Immigrant Parental Expectations and Investment into Education of Children: Models Formed by Immigrant Families in the Czech Republic17. 1. 14
By Daniela Pěničková, Dana Bittnerová, Mirjam Moravcová
In his article written for the Migration to the Centre project Thomas Huddleston from the Migration Policy Groups underscores the importance of closing the gap between rates of third country migrants and EU citizens in terms of their participation in higher education. This article reflects this call by presenting an analysis of the factors that play into the complex decision making process by immigrant parents (Russian, Ukraine, Slovak, and Vietnamese) about their children education and reasons, or lack of, for supporting children’s higher education in the Czech Republic.
Since the 1990s, the Czech Republic has become a destination country for a variety of ethnic groups coming from regions that are both related to and different from cultural traditions of the Czech society. The presence of these new immigrants poses a range of problems in reference to the future of the immigrants’ children and their integration as well as social mobility within the larger Czech society. It is education that is the common denominator of these two processes. School forms children’s attitudes vis-ŕ-vis the state establishment of the Czech mainstream society. Parents then provide the socio-cultural foundations for their children’s upbringing and shape the direction of their professional training. This direction is molded by conceptualization of the parental own position in the new host society and the position of their entire immigrant group in the Czech Republic.
In the context of the newly developed situation, this research explores how immigrant parents of different ethnic backgrounds and socio-cultural status approach the education of their children. It explores immigrant parents’ strategies through which they provide their children with foundations for their social, cultural, and economic success. In other words, we examine parental investment into their children’s extracurricular education and professional career formation and the expectations that parents have about their investment’s effects. The analysis of these strategies and expectations is carried out within the belief system of each ethnic group in question. The research targets the four currently largest groups of immigrants in the Czech Republic: Slovak, Russian, Ukraine, and Vietnamese immigrants  (See Table 1).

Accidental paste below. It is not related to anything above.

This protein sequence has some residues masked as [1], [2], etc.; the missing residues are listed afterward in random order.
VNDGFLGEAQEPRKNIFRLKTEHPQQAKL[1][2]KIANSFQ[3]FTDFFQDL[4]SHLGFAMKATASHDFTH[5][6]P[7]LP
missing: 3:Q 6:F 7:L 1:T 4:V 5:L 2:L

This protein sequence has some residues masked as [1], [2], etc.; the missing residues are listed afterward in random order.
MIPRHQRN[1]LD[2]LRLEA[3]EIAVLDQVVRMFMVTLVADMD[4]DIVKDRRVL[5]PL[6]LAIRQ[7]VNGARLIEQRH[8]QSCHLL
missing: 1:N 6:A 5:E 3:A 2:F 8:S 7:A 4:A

Due to the extensive length of the article the whole text /in the pdf format/ you can find bellow.
The article has been written as part of the
project Migration to the Centre supported by the by the Europe for Citizens
Programme of the European Union and the International Visegrad Fund.
This article reflects the views only of the author, and the Commission cannot be held responsible for any use which may be made of the information contained therein.
 This text is a selection of larger research project titled: Parental Strategies in Education of Children in the Czech Republic: Models Formed in Families of Different Ethnic Backgrounds funded by the Global
 Czech schools, by law, register only their students/pupils’ citizenship, not their nationality. In the year 2008/2009 the percentage of foreign students attending Czech schools (elementary schools, high schools, and conservatories – high schools specializing in art & music) was 1.4%. The four countries with the highest number of students constituting this percentage were Russian, Slovak, Ukrainian, and Vietnamese students/pupils.